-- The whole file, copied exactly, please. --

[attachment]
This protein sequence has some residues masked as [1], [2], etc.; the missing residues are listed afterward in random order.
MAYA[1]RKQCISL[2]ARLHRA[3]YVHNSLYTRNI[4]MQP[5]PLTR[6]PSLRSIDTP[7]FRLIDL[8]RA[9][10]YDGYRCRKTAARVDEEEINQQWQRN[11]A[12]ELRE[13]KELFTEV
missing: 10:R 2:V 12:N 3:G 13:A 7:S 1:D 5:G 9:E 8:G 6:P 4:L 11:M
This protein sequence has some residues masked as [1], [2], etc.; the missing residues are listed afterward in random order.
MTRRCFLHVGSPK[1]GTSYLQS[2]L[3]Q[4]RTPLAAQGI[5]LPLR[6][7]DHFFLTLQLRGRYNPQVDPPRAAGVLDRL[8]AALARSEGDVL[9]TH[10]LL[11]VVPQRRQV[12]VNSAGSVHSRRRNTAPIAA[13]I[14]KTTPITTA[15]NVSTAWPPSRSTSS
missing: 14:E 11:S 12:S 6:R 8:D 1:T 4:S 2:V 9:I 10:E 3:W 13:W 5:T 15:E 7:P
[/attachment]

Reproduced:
This protein sequence has some residues masked as [1], [2], etc.; the missing residues are listed afterward in random order.
MAYA[1]RKQCISL[2]ARLHRA[3]YVHNSLYTRNI[4]MQP[5]PLTR[6]PSLRSIDTP[7]FRLIDL[8]RA[9][10]YDGYRCRKTAARVDEEEINQQWQRN[11]A[12]ELRE[13]KELFTEV
missing: 10:R 2:V 12:N 3:G 13:A 7:S 1:D 5:G 9:E 8:G 6:P 4:L 11:M
This protein sequence has some residues masked as [1], [2], etc.; the missing residues are listed afterward in random order.
MTRRCFLHVGSPK[1]GTSYLQS[2]L[3]Q[4]RTPLAAQGI[5]LPLR[6][7]DHFFLTLQLRGRYNPQVDPPRAAGVLDRL[8]AALARSEGDVL[9]TH[10]LL[11]VVPQRRQV[12]VNSAGSVHSRRRNTAPIAA[13]I[14]KTTPITTA[15]NVSTAWPPSRSTSS
missing: 14:E 11:S 12:S 6:R 8:D 1:T 4:S 2:V 9:I 10:E 3:W 13:W 5:T 15:E 7:P